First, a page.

You can use these measurements as guides when placing your blocks; however, if you’d like more accuracy out of them (such as if they’re going into stone), it’s best to take two separate measurements: one from left to right and one from front to back make sure both are level before marking off points where screws can be driven safely.
Building the first riser.
- Build a level base.
- Build a level riser.
- Build a level step, making sure it’s even with the top of the riser and the top of the landing.
- Build another level riser to form a second step that will lead up to your block stairs.
Laying base course of blocks.
Lay the first course of blocks by placing them on top of the foundation. Make sure they are level and spaced properly, so that when you place subsequent courses, they will be level with each other. You may want to use a level or plumb line to check your work as you go along.
Place blocks so that they are level with the top of your foundation and also with the top of your last course (the one above it).
Laying the rest of the steps.
Lay the rest of the steps. The last step is to finish laying the steps in place, making sure they’re level and spaced evenly. If you have any questions about how to do this, please consult your manufacturer’s instructions.
Finishing up and maintenance.
- Once the blocks and concrete have dried, seal all of the joints between the blocks. If you want to make your stairs extra clean and smooth, use a grout saw to cut off any excess mortar that’s sticking out from between two adjacent pieces of stone. This will make it easier for you to seal these areas later on with some kind of moisture-resistant sealant (i.e., epoxy sealer).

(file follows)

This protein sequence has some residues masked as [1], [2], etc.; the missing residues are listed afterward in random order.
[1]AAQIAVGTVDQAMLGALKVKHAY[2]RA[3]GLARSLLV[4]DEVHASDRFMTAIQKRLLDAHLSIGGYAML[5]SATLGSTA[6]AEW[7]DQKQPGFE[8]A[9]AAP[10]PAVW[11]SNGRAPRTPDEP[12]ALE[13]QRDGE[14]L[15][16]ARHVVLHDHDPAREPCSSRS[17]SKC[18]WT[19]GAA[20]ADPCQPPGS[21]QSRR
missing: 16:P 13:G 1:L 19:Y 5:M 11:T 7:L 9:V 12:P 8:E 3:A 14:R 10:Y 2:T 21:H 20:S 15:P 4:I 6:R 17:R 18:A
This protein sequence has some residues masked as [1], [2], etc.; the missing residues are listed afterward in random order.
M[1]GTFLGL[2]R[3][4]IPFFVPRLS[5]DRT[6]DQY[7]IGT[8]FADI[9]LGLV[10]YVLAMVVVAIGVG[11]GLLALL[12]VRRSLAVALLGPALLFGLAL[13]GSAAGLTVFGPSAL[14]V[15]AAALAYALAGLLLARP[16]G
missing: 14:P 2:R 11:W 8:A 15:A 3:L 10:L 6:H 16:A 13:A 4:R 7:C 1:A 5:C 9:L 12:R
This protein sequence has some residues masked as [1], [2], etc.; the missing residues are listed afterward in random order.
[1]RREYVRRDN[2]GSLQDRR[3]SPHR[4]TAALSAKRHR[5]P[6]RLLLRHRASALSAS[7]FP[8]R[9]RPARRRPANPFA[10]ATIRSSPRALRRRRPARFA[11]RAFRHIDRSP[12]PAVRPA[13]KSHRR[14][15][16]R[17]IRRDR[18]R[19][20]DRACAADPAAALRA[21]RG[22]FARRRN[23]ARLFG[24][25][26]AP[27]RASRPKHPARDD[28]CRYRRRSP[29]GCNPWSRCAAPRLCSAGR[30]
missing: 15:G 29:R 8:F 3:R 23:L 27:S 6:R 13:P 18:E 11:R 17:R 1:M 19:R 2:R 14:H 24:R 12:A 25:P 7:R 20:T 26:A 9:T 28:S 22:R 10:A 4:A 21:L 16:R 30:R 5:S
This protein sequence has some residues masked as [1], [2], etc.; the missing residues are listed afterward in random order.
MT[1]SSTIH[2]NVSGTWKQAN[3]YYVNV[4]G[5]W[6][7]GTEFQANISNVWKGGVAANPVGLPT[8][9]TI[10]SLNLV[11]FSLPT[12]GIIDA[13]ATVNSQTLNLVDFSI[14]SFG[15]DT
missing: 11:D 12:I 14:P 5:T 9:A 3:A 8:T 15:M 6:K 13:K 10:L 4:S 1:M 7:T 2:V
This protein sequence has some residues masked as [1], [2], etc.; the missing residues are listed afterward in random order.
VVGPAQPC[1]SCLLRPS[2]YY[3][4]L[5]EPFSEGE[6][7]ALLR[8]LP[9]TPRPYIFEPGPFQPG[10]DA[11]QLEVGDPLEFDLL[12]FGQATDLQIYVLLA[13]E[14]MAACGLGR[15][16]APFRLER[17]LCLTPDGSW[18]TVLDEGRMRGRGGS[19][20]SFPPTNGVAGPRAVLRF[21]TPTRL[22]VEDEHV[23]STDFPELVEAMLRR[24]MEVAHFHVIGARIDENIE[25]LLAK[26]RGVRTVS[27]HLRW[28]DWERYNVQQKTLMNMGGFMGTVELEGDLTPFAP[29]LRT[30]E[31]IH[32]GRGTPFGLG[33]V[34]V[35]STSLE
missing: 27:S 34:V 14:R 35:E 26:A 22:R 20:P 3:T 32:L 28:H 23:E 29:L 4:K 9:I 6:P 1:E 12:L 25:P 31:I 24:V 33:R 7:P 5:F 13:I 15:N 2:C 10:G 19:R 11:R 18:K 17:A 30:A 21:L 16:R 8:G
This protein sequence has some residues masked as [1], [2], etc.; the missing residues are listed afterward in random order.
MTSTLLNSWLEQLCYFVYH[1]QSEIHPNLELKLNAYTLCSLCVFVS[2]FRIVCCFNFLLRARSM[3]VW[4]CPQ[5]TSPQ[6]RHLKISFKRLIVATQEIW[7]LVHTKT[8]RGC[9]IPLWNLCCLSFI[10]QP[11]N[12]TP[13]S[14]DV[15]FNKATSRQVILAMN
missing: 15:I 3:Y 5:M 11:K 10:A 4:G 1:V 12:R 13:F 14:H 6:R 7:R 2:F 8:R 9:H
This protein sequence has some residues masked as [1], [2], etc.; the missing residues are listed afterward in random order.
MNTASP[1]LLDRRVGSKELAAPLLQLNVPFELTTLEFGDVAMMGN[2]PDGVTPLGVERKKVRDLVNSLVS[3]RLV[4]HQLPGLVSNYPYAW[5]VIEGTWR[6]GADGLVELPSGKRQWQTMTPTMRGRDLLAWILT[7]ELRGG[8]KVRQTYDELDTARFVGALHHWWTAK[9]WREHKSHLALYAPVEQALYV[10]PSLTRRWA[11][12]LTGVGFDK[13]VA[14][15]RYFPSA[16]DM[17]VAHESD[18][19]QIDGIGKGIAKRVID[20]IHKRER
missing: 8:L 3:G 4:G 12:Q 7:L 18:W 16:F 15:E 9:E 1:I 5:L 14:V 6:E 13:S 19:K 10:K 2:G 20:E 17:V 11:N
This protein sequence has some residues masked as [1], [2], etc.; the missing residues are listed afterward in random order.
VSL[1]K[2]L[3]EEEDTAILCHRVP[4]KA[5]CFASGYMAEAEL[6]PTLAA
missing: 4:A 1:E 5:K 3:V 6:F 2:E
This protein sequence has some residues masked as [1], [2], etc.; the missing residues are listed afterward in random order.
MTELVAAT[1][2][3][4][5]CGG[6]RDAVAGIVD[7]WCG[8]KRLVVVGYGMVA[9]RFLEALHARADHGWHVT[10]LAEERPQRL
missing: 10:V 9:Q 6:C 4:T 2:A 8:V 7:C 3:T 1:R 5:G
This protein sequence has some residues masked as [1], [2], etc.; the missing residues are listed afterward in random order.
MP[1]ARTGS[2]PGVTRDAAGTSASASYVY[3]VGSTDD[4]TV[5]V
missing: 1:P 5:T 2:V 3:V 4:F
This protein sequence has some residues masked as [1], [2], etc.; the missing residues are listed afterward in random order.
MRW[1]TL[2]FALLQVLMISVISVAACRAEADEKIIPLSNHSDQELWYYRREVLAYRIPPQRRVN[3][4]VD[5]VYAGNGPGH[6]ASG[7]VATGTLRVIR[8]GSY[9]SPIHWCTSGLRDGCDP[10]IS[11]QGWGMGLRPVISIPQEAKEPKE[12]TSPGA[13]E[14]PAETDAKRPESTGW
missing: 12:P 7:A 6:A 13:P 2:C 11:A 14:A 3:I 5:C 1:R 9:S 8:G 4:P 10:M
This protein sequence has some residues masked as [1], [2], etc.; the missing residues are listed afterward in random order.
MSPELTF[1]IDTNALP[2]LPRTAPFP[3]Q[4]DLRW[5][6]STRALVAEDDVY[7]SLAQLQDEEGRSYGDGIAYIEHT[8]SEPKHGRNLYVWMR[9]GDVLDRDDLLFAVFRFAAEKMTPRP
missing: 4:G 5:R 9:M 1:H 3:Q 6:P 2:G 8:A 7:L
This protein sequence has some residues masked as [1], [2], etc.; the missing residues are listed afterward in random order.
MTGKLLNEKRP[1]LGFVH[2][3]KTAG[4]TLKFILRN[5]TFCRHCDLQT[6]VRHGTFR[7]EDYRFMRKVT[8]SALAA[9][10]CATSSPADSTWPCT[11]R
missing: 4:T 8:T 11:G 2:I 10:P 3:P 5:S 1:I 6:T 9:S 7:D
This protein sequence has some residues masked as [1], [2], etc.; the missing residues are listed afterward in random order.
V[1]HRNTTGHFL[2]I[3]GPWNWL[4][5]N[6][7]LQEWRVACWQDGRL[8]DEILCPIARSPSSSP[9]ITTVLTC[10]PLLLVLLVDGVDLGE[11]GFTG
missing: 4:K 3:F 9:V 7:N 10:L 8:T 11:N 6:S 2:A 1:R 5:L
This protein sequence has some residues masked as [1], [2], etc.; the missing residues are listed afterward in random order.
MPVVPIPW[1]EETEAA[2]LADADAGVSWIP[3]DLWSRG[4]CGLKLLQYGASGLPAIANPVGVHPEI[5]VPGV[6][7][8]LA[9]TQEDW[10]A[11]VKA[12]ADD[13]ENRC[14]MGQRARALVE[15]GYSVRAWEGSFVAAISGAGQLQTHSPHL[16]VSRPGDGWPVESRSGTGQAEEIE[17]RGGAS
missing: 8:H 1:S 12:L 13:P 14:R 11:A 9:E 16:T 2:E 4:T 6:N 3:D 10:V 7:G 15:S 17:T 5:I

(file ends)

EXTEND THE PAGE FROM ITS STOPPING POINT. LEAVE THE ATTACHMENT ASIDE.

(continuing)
- Once again, making sure to leave enough space between each block so they don’t crack or break down over time due to being too tightly packed together.
- Lastly and most importantly make sure your mortar is a good quality one!
Block stairs are relatively simple to build and will last a long time if built correctly.
The first step is to prepare the blocks. For a standard 12 x 12 block, use a cement-based mortar that is 1/2″ thick and apply it to the back of the block with a steel trowel, leaving enough room for expansion. You can either use premixed mortar or make your own by mixing Portland cement and sand at a ratio of 200 lbs per 1 cubic yard of concrete (or 80 lbs per cubic meter). The ideal moisture content for concrete is around 5 percent by weight or 25 percent by volume; if you have access to an electronic moisture meter, this will be helpful when determining what your mix should be. Make sure that there’s no standing water on the surface when you’re ready to apply the block mortar if there is, let it evaporate before continuing.
Once all of your blocks are mortared in place they need some time set up before they can be used as stairs; add something like garden stakes around each corner where two sides meet so that they don’t fall over while drying out properly (we found these metal stakes did a great job).
So, we’ve just seen how to build block stairs. You now know all the steps involved in creating a beautiful and sturdy set of steps from scratch. We hope you had fun learning with us, and we’re sure you’re excited to get started.